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Medline ® Abstract for Reference 9

of 'Clinical features, diagnosis, and staging of newly diagnosed breast cancer'

Breast cancer incidence, 1980-2006: combined roles of menopausal hormone therapy, screening mammography, and estrogen receptor status.
Glass AG, Lacey JV Jr, Carreon JD, Hoover RN
J Natl Cancer Inst. 2007;99(15):1152. Epub 2007 Jul 24.
BACKGROUND: Breast cancer incidence has been rising since at least 1935-1939, but recent US data reveal a statistically significant decline in breast cancer incidence in 2003 that persisted through 2004. Identifying the specific contributions of the potential causes of this long-term increase and the recent decrease in incidence has been challenging. Marked changes in rates of mammography screening and use of menopausal hormone therapy since 1980 have added further complexity. We examined the potential association between menopausal hormone therapy use and recent changes in breast cancer incidence.
METHODS: Using tumor registry, clinical, pathology, and pharmacy data from Kaiser Permanente Northwest, a large prepaid US health plan, we compared age-specific and age-adjusted breast cancer incidence rates (2-year moving averages) with use of screening mammography and dispensed menopausal hormone therapy prescriptions between 1980 and 2006. Temporal changes in incidence rates were assessed via joinpoint regression.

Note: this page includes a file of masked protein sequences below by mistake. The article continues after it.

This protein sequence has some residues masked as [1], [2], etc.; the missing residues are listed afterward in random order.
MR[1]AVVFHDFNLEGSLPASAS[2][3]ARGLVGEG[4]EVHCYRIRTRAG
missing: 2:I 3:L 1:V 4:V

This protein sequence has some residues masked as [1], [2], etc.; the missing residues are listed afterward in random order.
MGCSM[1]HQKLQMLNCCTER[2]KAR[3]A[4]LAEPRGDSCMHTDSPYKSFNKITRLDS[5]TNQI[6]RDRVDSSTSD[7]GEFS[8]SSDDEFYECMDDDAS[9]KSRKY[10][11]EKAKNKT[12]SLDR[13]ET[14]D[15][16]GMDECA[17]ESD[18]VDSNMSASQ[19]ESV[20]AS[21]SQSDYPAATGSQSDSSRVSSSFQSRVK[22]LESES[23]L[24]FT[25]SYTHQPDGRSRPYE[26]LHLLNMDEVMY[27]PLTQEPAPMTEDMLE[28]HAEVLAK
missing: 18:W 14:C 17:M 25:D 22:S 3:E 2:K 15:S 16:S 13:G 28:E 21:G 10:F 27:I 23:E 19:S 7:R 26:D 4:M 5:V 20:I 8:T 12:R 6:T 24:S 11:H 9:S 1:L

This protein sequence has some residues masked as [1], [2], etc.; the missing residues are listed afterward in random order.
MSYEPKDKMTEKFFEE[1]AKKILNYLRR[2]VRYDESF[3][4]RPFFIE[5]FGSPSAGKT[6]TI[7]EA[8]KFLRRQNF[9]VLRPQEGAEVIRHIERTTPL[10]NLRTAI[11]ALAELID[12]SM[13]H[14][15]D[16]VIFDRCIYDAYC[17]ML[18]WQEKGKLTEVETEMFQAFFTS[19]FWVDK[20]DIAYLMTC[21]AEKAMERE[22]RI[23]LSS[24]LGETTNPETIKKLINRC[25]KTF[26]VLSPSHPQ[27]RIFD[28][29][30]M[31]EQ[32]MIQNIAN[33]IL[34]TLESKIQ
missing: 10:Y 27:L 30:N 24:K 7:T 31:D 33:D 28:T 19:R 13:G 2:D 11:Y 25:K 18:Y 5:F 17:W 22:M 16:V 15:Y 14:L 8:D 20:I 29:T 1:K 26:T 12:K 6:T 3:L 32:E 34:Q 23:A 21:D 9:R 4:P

RESULTS: A total of 7386 incident invasive breast cancers were diagnosed in plan members from 1980 through 2006. Overall age-adjusted breast cancer incidence rates per 100,000 women rose 25% from the early 1980s (105.6) to 1992-1993 (131.7) and an additional 15% through 2000-2001 (151.3), then dropped by 18% to 2003-2004 (123.6) and edged up slightly in 2005-2006 (126.2). These patterns were largely restricted to women aged 45 years or older and to estrogen receptor-positive (ER+) breast cancers. Incidence rates of ER-negative tumors experienced neither of the rises seen for ER+ tumors but also fell precipitously from 2003 through 2006. Rates of mammography screening sharply increased from 1980 to 1993 but then leveled off, and 75%-79% of women aged 45 years or older received a mammogram at least once every 2 years from 1993 through 2006. Menopausal hormone therapy dispensings, particularly of estrogen-plus-progestin formulations, increased from 1988 to 2002 but then dropped by approximately 75% after 2002.
CONCLUSIONS: From 1980 through 2006, quantitative and qualitative trends in breast cancer incidence rates, particularly for ER+ tumors, parallel major changes in patterns of mammography screening and use of menopausal hormone therapy.
Oncology Research, Center for Health Research, Kaiser Permanente Northwest, 3800 N Interstate Ave, Portland, OR 97227, USA. andrew.glass@kpchr.org